out of the ground, hope

Did the year turn for you today?

Because despite the grim weather forecast, which never materialised here, spring was definitely hovering, just out of sight…

From November onwards, if leaves are still clogging up the grass, I turn a blind eye till nearly three months of indoor sofa dwelling, rug wrapping and evening candle lighting has elapsed. Black soggy leaves are ugly and need clearing, but if you pull the curtains…

In those months, mornings are for scraping winter off the windscreen, watching your breath as you enter church in the pre-heating-up phase and wondering if a wooly hat can be realistically worn whilst presiding at an 8am Holy Communion (yes, once).

But today, something shifted. Snowdrops. They were struggling because of the uncleared leaves, the leaves that should have been cleared in November. There they were in amongst the debris, and must have been bravely poking through for perhaps a month. I only noticed today though.

People notice snowdrops because of hope. I have a friend whose rheumatoid disease means that the first sign of winter losing its grip is a herald not just of longer days but also better health. For many, whether mentally or physically, the two go hand in hand.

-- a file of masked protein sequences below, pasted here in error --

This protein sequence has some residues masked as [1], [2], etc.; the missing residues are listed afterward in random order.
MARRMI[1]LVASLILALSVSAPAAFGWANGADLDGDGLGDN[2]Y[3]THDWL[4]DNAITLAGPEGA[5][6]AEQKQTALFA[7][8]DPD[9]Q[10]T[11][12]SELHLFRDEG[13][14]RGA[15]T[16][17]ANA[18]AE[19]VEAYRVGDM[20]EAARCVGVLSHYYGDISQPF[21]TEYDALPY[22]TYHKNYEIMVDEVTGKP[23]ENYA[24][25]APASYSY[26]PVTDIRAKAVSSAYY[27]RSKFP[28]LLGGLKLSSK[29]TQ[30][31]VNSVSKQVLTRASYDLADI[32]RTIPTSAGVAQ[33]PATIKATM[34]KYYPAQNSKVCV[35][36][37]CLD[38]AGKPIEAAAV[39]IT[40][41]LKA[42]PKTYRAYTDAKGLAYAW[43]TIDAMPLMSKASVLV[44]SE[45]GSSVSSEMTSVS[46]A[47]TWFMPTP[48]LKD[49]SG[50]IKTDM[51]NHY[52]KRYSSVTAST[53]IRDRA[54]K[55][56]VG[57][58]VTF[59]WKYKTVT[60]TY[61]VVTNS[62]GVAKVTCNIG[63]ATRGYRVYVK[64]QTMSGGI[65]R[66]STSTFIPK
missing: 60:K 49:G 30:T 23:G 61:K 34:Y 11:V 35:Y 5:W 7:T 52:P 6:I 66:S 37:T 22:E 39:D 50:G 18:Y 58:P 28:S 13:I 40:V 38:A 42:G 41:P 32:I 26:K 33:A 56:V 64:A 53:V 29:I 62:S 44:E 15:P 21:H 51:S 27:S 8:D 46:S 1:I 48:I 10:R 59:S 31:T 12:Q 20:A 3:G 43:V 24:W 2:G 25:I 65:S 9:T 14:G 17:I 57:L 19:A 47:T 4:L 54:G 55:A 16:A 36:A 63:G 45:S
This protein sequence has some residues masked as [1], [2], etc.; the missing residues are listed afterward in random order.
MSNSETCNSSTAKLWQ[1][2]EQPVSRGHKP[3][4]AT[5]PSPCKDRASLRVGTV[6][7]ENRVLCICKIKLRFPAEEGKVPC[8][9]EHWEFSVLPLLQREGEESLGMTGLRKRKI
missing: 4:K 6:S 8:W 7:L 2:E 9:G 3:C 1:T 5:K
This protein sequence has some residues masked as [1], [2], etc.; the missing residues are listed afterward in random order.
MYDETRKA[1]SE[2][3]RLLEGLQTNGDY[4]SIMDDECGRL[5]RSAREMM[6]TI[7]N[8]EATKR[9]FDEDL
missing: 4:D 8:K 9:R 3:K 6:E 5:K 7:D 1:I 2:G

Perhaps like others, she scans the mossy grass for hope, for the white in the green, the way the little drooping heads lift the spirits.

If you’ve had some kind of personal winter, you need a spring to follow, in more ways than one, and coming right out of the ordinary ground preferably. If you’ve ever buried someone you love, this is particularly healing, the good earth bringing something hopeful to birth.

I am no gardener, but today I had a leaf clearing afternoon. The cat watched, puzzled, her face mysteriously covered in cobwebs. The sun tried to reach warm, the rake bequeathed a blister under my gloves, and the snowdrops now breath a little easier.

Afterwards, I did a crazy English thing and had tea on the bench, covered in a rug – it was about four and the sky was still blue, the light fading, the back door, on February 7, open to the hint of spring.



One Comment Add yours

  1. Maureen Christmas says:

    So true, I would have loved to be with you clearing the leaves and sharing the bench!


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